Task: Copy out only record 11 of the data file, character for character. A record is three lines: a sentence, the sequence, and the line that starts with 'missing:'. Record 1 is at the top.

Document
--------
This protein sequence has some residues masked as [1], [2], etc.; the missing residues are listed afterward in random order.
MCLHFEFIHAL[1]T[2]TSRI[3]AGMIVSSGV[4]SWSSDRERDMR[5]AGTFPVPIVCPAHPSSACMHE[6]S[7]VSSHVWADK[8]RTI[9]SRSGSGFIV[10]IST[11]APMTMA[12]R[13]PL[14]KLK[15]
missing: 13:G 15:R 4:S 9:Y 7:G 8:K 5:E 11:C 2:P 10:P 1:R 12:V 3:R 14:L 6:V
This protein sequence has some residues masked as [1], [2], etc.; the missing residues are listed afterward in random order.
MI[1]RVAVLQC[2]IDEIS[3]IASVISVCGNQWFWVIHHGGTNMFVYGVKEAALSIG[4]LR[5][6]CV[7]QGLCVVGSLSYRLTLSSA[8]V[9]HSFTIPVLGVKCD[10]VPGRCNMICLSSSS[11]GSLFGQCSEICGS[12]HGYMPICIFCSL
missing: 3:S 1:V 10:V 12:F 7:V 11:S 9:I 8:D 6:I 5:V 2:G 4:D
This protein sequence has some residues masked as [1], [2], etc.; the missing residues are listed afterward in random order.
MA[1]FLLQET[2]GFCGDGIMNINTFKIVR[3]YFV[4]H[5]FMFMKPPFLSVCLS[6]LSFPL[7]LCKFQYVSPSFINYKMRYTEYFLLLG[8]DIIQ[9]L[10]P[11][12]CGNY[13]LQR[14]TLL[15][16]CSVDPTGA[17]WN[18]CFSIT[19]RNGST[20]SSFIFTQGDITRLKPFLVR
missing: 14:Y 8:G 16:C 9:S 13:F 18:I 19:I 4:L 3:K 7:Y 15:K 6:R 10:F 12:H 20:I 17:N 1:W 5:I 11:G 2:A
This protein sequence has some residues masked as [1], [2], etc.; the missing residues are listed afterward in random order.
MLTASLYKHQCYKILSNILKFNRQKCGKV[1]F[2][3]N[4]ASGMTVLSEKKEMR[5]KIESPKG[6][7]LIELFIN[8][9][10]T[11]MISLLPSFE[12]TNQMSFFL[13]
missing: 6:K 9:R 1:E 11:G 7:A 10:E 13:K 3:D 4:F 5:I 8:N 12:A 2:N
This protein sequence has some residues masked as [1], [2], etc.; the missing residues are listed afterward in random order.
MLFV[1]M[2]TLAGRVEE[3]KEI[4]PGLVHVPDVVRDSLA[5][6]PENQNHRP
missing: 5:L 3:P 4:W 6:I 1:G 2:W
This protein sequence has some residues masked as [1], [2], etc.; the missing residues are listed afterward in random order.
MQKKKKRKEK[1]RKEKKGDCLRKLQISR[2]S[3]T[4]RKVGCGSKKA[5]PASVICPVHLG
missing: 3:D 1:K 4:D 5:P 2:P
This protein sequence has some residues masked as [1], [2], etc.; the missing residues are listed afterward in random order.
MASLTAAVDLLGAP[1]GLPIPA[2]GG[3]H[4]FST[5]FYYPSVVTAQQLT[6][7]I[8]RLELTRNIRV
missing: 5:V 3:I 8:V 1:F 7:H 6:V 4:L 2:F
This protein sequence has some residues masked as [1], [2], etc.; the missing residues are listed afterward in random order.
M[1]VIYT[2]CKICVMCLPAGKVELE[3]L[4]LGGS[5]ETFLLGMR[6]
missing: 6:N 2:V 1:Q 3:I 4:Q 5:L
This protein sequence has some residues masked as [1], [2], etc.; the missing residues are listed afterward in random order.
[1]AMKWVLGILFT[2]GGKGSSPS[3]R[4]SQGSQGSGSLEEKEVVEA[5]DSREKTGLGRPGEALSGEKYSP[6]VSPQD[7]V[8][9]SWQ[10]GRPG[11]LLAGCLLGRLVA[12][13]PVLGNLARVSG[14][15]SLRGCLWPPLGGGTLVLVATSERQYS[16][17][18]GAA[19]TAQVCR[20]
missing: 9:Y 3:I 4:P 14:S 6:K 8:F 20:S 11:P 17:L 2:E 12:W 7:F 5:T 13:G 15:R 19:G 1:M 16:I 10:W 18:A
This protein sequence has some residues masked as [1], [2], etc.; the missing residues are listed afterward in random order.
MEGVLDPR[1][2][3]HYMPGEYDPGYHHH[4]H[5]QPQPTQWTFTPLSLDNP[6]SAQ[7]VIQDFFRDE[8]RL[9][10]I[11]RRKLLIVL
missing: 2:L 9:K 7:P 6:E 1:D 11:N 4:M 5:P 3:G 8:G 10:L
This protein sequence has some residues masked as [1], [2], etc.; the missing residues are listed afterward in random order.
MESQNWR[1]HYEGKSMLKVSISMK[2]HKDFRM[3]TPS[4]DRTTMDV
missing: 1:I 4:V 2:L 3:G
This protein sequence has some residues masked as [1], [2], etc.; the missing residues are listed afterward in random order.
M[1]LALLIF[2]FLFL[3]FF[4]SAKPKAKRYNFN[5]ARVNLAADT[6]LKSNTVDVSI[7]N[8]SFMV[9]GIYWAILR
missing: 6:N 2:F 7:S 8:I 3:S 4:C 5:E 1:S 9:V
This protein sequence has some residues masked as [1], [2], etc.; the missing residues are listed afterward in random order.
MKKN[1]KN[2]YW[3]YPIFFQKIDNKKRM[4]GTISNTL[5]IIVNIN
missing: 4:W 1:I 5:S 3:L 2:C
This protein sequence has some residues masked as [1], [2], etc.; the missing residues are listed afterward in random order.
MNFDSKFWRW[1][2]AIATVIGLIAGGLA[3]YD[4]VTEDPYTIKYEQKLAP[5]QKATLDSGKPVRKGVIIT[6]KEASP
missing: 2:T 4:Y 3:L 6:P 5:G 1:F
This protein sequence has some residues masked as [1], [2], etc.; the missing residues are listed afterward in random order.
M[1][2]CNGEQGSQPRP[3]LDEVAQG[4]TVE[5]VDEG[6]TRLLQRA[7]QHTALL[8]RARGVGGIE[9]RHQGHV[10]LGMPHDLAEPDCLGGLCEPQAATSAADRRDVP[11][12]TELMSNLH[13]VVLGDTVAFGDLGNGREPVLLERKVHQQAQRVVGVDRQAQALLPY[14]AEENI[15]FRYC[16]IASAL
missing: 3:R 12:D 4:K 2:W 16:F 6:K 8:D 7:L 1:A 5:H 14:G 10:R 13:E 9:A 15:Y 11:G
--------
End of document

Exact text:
This protein sequence has some residues masked as [1], [2], etc.; the missing residues are listed afterward in random order.
MESQNWR[1]HYEGKSMLKVSISMK[2]HKDFRM[3]TPS[4]DRTTMDV
missing: 1:I 4:V 2:L 3:G